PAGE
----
Zanubrutinib receives FDA approval for patients with CLL or SLL

January 2023 Pharma News Nalinee Pathak
Diffuse Large B-Cell Lymphoma (DLBCL) of Stomach is a rare, B-cell non-Hodgkin’s lymphoma that affects older adults. It is a subtype of lymphoma of stomach that is more aggressive and rapid-growing than other subtypes. In majority of cases, the lymphoma is a type of primary non-Hodgkin lymphoma. This means that it first involves the stomach and later can involve other parts of the body including the lymph nodes and bone marrow.

The Food and Drug Administration (FDA) has approved zanubrutinib, a selective Bruton tyrosine kinase (BTK) inhibitor, for patients with chronic lymphocytic leukaemia (CLL) or small lymphocytic lymphoma (SLL).  The regulatory approval was granted based on the results of the pivotal SEQUOIA and ALPINE trials.

The B-cell receptor (BCR) signalling pathway plays an important role in the pathogenesis of many B-cell malignancies, including CLL/SLL. BTK forms a key component of the BCR pathway, making it an attractive therapeutic target in patients with CLL or SLL. Zanubrutinib is a selective, next-generation BTK inhibitor whose efficacy in the treatment of CLL/SLL was evaluated in two randomised trials.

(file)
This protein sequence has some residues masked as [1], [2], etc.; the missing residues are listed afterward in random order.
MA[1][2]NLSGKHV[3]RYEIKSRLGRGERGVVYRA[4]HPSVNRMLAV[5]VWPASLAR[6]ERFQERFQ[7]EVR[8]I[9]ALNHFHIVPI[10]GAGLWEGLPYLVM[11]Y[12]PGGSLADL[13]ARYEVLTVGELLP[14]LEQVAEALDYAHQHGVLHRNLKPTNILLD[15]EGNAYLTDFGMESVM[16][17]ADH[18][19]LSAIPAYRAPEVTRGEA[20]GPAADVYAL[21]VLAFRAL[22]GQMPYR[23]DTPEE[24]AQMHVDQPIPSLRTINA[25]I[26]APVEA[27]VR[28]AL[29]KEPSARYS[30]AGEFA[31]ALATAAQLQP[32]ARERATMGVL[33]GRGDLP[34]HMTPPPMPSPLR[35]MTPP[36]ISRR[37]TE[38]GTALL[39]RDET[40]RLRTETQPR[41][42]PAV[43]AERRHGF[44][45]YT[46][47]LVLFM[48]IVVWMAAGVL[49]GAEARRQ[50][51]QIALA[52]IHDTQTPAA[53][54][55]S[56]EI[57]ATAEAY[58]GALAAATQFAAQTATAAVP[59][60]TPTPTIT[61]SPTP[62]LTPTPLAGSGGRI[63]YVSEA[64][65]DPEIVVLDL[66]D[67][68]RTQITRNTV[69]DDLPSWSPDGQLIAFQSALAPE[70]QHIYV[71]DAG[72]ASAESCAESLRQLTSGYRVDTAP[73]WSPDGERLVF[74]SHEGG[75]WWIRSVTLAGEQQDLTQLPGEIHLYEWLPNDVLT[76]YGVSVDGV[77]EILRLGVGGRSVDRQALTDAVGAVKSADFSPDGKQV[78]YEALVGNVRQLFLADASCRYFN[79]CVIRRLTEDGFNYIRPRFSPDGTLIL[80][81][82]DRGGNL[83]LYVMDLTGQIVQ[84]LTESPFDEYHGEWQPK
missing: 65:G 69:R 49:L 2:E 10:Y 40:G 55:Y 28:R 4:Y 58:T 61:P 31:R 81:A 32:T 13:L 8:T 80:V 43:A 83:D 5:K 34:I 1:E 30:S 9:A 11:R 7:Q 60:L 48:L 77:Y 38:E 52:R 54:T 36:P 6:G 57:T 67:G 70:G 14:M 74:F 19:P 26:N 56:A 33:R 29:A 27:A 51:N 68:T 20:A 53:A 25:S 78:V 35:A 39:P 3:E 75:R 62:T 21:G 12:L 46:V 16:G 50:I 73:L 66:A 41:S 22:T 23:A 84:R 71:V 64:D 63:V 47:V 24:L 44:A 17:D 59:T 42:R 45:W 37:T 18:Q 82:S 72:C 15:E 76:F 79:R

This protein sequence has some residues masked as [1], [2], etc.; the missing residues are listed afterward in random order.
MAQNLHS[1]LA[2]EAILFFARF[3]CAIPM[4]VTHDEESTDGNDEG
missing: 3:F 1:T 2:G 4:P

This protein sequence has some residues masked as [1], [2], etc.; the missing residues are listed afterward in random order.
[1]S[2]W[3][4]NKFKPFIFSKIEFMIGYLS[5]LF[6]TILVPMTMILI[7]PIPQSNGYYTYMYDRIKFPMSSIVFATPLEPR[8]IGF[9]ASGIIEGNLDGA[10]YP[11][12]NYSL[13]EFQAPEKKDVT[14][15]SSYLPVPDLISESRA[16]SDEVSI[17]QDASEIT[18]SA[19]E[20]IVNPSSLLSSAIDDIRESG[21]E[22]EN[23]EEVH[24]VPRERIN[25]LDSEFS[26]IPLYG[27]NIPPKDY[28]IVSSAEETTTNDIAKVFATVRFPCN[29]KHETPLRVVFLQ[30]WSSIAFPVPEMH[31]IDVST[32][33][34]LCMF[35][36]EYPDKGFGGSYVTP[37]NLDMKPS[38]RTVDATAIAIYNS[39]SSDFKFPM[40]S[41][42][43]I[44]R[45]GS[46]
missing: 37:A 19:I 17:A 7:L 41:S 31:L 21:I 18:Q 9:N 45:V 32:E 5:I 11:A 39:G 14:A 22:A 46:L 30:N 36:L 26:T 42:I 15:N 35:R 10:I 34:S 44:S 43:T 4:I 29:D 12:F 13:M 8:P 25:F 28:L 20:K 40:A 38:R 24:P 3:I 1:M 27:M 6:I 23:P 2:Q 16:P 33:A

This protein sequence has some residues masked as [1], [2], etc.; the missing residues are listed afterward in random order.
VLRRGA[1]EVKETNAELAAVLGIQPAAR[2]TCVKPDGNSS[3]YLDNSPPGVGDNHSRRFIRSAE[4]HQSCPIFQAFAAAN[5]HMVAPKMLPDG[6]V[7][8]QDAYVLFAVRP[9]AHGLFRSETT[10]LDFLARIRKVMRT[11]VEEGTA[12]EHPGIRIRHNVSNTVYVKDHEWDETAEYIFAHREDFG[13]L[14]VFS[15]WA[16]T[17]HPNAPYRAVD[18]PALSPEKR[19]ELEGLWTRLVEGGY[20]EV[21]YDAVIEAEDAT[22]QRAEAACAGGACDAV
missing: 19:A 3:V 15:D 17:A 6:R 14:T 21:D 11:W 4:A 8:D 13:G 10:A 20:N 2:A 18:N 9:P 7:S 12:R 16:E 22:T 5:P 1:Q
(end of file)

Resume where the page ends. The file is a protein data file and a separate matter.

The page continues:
The randomised SEQUOIA trial included patients with treatment naïve CLL or SLL and randomly assigned them to receive either zanubrutinib (until disease progression or unacceptable toxicity) or bendamustine plus rituximab (BR). The study’s primary outcome was progression-free survival (PFS) as assessed by an independent review committee. In the cohort of patients without a 17p deletion (n=479), a significantly longer PFS was seen with zanubrutinib compared to BR (median not reached    vs 33.7 months; HR = 0.42; 95% CI, 0.28-0.63). The overall response rate (ORR) was superior (94.6%) in the zanubrutinib arm than the BR arm (85.3%). Additionally, in the cohort (n=110) with 17p deletion, the 24-month PFS rate was 88.9%, and the ORR of 88% was observed with zanubrutinib treatment.


The ALPINE study enrolled 652 patients with relapsed or refractory CLL or SLL and randomised them to either zanubrutinib or ibrutinib. A superior ORR of 80% was seen with zanubrutinib as compared to ibrutinib (73%). The investigator-assessed rates of PFS were also higher in the zanubrutinib group (78.4%) than in the ibruitinib arm (65.9%).

Overall, zanubrutinib proved to be tolerable across both trials. The most common adverse events associated with this agent across both trials were a decreased neutrophil count (42%), upper respiratory tract infections (39%), a decreased platelet count (34%), haemorrhage (30%) and musculoskeletal pain (30%). Secondary malignancies were seen in 13% of patients, atrial fibrillation in 3.7% and grade 3 or higher ventricular arrhythmias in 0.2% of patients.

Based on the clinical efficacy of zanubrutinib in two clinical trials, the FDA has approved its use for treating patients with CLL or SLL.


FDA approves zanubrutinib for chronic lymphocytic leukemia or small lymphocytic lymphoma.